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Will docker for mac support bi-directional connection between host and container in the future?


(Kaijun) #1

As mentioned in the doc, the main limitation of docker for mac is:

Unfortunately, due to limitations in OSX, we’re unable to route traffic to containers, and from containers back to the host.

I’m kind of newbie with linux’s network, I’m curious if it’s possible to enable the bi-directional connection between host and container in the future, or it just won’t happen because of using xhyve?


(Zhang Xiangjun) #2

+1 for bi-directional network between host and the build in alpine linux box.


(Grav) #3

If I’m connected to a WLAN, my containers can reach the host on that LAN IP.

It’s all a bit random to me why this works, and of course there are several caveats, such as the need to be connected to a WLAN, and that this IP must be static …


(Mitack) #4

With Docker Toolbox, I can be disconnected from any network, and still connect from a container to the ‘host’. (If we’re defining ‘host’ to be the OSX host system and not the virtual machine running the docker daemon.) I can also run an app on the host that is bound to localhost, so that no outside connections are allowed, but a container can still connect the the host.

There’s been many, many threads opened and heavily commented on in this forum over the past few months about reaching the ‘host’ from a container. They’ve all gone unanswered by the Docker team and have fallen by the wayside.

As I’ve posted in at least one other thread in this forum, this is the single reason I don’t and won’t use Docker for Mac, because my development environment necessitates some apps to run natively on OSX, and my containers can’t reach those apps.


(David Wisner) #5

If somebody reading this is a pfctl guru… maybe there’s a way. OpenBSD’s PF (firewall) exists natively in macOS, and has been since 10.7 - but I’m not sure what it’s being used for. I’ve found one gui that works and here’s documentation. It’s not a 1 - 1 map with OpenBSD’s pf - but it’s almost like iptables - maybe more powerful - I know it’s possible to create interesting networks within LAN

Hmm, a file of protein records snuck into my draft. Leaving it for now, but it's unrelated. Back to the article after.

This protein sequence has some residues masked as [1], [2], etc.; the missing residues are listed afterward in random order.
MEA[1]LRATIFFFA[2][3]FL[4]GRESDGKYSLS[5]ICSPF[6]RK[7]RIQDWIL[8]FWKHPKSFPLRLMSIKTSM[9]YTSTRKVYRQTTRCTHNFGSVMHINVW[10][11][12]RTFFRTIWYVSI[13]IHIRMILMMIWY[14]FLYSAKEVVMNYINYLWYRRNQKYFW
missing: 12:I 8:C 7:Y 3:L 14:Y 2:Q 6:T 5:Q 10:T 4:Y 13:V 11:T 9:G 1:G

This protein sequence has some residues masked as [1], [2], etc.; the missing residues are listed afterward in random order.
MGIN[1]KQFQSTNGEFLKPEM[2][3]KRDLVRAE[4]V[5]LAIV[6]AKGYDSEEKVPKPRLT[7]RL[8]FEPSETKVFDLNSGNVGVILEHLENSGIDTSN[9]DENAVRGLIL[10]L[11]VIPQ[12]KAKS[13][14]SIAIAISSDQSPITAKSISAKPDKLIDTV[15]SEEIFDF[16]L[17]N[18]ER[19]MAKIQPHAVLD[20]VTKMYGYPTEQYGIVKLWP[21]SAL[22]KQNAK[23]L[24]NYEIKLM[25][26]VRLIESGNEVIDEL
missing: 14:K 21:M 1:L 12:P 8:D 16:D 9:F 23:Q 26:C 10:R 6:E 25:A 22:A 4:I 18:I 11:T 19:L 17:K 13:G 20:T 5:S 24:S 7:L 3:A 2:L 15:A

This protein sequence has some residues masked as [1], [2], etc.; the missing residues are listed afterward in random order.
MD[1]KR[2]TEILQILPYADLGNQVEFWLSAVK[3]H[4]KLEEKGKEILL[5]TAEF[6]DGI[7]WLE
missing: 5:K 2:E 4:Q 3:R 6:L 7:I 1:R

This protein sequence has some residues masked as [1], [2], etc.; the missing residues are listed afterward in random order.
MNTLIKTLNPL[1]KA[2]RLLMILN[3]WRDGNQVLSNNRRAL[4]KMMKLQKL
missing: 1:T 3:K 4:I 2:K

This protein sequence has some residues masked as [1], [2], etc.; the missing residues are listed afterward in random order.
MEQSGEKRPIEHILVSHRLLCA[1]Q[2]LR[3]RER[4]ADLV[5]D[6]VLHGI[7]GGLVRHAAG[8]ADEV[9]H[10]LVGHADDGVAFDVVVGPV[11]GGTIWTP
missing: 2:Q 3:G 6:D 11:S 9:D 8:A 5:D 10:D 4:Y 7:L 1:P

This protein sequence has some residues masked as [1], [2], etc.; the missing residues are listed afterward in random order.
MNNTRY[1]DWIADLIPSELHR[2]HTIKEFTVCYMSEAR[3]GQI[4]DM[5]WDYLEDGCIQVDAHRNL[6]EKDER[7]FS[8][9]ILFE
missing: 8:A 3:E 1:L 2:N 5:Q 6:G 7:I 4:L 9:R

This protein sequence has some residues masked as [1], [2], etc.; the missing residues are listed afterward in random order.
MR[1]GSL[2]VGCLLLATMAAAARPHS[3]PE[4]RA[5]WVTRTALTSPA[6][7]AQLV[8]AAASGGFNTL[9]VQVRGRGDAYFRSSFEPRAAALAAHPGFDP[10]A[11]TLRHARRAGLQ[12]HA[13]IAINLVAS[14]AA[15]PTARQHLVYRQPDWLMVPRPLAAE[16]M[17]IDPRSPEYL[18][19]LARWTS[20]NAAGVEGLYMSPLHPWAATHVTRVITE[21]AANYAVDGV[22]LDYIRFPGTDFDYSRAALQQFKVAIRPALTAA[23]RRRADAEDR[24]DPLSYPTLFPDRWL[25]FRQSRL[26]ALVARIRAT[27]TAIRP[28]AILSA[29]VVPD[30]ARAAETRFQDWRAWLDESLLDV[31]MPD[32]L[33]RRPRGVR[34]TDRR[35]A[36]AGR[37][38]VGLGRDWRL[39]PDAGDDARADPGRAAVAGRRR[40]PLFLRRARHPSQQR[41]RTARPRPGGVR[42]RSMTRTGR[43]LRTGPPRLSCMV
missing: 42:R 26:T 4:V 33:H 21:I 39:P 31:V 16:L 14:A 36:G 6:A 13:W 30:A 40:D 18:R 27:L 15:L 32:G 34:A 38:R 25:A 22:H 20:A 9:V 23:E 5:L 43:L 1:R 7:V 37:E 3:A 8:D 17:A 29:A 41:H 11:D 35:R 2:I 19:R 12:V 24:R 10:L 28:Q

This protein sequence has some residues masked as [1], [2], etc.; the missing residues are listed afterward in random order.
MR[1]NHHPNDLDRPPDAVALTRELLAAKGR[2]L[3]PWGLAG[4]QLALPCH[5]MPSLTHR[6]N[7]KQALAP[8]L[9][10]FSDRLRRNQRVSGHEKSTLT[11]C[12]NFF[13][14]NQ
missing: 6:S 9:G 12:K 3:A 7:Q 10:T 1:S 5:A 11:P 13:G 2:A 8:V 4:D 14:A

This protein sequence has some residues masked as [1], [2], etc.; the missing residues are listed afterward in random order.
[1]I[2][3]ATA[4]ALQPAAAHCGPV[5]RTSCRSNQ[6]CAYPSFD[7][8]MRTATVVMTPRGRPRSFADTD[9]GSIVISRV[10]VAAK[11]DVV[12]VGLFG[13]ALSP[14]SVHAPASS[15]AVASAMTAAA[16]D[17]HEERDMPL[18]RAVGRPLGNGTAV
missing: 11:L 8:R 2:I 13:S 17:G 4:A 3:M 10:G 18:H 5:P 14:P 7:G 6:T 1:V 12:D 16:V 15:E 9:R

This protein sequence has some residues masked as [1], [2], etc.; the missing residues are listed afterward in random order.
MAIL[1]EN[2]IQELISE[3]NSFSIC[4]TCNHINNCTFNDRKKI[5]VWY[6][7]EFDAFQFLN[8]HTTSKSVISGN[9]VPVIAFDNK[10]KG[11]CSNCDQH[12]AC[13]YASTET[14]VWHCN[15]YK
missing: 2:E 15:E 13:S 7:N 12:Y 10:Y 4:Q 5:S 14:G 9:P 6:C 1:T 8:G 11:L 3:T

You can configure your Mac as a dual-homed router in order to share your Mac’s Internet connection and VPN connection with other computers, tablets, smartphone and such. Normally you do it activating the “Internet Sharing” service in OS X System Preferences - Sharing panel. But Murus offers an alternative way to do the same thing, with many more options. Using Murus you will be able to share your Internet connections with per-client and per-service rules, increasing security of both your Mac and your clients. You are also able to forward services from your client to the Internet using Murus port forwarding.

I’m NOT (typo) very knowledgable in this layer of abstraction - however, in the past during the early stages of beta development, I was able to see the networks created via docker, monitor the traffic, disable / enable filtering onto those ports, etc. - I attempted to re-route traffic from that interface - but I’m pretty sure you’ll need to disable the murus preset rules and actually configure the network from scratch to get the topology to work for this case. The gui helps as an initial guidepost, and it’s better than the cmdline - but if it’s possible to do this, then the pf rules can simply be included with docker (or another addon) as a daemon to configure the pf


(Kaijun) #6

Hi all,

i found an article from other container product(not docker): https://www.flockport.com/using-flockbox-with-xhyve/, and i also haven’t even tested it if it does work indeed.

at the end, it mentions:

You can also use routing instead of portforwarding described above to access apps in containers. Routing will make the entire container subnet inside the VM available on the host.

If you would prefer to use routing instead of port forwarding this is how it works. Routing commands need to be run on the host.

If your VM IP is 192.168.64.3 and container subnet is 10.0.3.0/24 you can create a route with a command like below

sudo route -n add 10.0.3.0/24 192.168.64.3

Xyhve creates a bridge100 interface automatically for VM networking. Run a quick ifconfig to check the interface bridge100 is on, for instance en4, and then run the command below.

sudo ifconfig bridge100 -hostfilter en4

Now you should be able to ping any container inside the VM directly from the host

ping 10.0.3.175

To access the app on your Hosts browser edit the /etc/hosts file on the host as described above with port forwarding but this time associate the container IP with the app URL.

Sorry that I have bare knowledge of the linux networking stuffs, but is it a workaround?

I don’t know how to get the IP Address of the vm(alpine with docker) running inside xhyve, any ideas?